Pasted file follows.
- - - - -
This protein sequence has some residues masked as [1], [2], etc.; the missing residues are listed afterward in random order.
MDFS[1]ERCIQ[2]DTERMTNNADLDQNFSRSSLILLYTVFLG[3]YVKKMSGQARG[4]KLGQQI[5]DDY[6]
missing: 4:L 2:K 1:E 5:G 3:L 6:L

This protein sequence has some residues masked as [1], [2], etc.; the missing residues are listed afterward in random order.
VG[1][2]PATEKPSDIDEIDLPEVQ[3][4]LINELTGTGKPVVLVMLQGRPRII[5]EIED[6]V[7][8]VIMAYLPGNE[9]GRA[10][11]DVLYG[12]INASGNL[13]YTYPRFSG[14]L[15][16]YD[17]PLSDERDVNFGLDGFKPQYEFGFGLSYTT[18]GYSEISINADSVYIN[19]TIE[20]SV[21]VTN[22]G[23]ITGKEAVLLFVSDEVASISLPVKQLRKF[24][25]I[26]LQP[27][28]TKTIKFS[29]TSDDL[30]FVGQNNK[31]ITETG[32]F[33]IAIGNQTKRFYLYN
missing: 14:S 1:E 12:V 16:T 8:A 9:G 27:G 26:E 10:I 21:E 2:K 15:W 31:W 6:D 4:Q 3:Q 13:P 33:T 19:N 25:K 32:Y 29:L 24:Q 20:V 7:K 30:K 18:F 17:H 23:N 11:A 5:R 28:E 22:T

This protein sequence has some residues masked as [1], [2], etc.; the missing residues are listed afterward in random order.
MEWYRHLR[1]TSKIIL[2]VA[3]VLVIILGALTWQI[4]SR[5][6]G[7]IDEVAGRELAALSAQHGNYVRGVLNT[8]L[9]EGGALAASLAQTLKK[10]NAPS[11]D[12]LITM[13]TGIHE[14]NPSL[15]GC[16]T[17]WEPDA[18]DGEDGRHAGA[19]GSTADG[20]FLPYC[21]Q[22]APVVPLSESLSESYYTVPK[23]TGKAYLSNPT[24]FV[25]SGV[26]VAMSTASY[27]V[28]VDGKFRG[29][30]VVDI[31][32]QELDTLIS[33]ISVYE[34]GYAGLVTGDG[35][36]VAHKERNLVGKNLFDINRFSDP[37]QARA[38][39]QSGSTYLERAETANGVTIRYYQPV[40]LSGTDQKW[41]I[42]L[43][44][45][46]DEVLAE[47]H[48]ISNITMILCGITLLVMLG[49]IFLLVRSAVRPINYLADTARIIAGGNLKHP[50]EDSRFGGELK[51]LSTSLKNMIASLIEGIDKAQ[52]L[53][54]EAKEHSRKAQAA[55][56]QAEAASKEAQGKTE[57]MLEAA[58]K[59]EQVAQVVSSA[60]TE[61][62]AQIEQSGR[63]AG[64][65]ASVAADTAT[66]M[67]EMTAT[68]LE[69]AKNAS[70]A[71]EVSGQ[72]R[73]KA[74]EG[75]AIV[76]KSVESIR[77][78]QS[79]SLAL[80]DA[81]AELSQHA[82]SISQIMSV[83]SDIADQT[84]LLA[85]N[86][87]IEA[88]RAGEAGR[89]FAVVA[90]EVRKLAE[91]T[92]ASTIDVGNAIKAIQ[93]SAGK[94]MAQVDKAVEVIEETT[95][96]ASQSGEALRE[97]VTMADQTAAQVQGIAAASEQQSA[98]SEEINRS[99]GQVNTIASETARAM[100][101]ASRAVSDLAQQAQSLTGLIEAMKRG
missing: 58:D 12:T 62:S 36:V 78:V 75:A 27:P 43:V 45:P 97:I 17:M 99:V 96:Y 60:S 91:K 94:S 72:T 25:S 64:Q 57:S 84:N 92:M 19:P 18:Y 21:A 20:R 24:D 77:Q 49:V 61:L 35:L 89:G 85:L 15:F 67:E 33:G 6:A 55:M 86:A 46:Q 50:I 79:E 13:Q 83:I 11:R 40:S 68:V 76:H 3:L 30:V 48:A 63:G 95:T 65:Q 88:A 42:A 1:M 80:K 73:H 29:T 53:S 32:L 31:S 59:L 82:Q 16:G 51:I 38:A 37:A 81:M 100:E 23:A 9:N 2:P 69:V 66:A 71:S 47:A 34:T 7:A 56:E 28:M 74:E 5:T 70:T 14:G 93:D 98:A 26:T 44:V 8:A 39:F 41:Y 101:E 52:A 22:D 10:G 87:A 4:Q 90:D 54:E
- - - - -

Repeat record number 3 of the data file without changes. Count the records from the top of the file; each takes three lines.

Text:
This protein sequence has some residues masked as [1], [2], etc.; the missing residues are listed afterward in random order.
MEWYRHLR[1]TSKIIL[2]VA[3]VLVIILGALTWQI[4]SR[5][6]G[7]IDEVAGRELAALSAQHGNYVRGVLNT[8]L[9]EGGALAASLAQTLKK[10]NAPS[11]D[12]LITM[13]TGIHE[14]NPSL[15]GC[16]T[17]WEPDA[18]DGEDGRHAGA[19]GSTADG[20]FLPYC[21]Q[22]APVVPLSESLSESYYTVPK[23]TGKAYLSNPT[24]FV[25]SGV[26]VAMSTASY[27]V[28]VDGKFRG[29][30]VVDI[31][32]QELDTLIS[33]ISVYE[34]GYAGLVTGDG[35][36]VAHKERNLVGKNLFDINRFSDP[37]QARA[38][39]QSGSTYLERAETANGVTIRYYQPV[40]LSGTDQKW[41]I[42]L[43][44][45][46]DEVLAE[47]H[48]ISNITMILCGITLLVMLG[49]IFLLVRSAVRPINYLADTARIIAGGNLKHP[50]EDSRFGGELK[51]LSTSLKNMIASLIEGIDKAQ[52]L[53][54]EAKEHSRKAQAA[55][56]QAEAASKEAQGKTE[57]MLEAA[58]K[59]EQVAQVVSSA[60]TE[61][62]AQIEQSGR[63]AG[64][65]ASVAADTAT[66]M[67]EMTAT[68]LE[69]AKNAS[70]A[71]EVSGQ[72]R[73]KA[74]EG[75]AIV[76]KSVESIR[77][78]QS[79]SLAL[80]DA[81]AELSQHA[82]SISQIMSV[83]SDIADQT[84]LLA[85]N[86][87]IEA[88]RAGEAGR[89]FAVVA[90]EVRKLAE[91]T[92]ASTIDVGNAIKAIQ[93]SAGK[94]MAQVDKAVEVIEETT[95][96]ASQSGEALRE[97]VTMADQTAAQVQGIAAASEQQSA[98]SEEINRS[99]GQVNTIASETARAM[100][101]ASRAVSDLAQQAQSLTGLIEAMKRG
missing: 58:D 12:T 62:S 36:V 78:V 75:A 27:P 43:V 45:P 97:I 17:M 99:V 96:Y 60:S 91:K 94:S 72:T 25:S 64:Q 57:S 84:N 92:M 19:P 18:Y 21:A 20:R 24:D 77:Q 49:V 61:L 35:L 89:G 85:L 15:F 67:E 33:G 6:A 55:M 86:A 46:Q 50:I 79:E 13:Q 83:I 11:R 40:S 68:V 76:H 3:L 30:V 48:A 63:G 95:T 65:Q 88:A 42:A 1:M 80:K 73:H 29:T 53:S 32:L 31:S 59:L 82:Q 16:G 51:I 38:A 37:A 81:M 100:E 23:A 9:N 2:P 69:V 66:A 71:S 47:A 34:T 7:A 56:E 28:M 74:E 5:T 70:T 14:G 93:D 98:A 26:T 44:V 8:A 39:F 41:Y 101:E 52:A 22:D 10:G 87:A 4:Q 90:D 54:E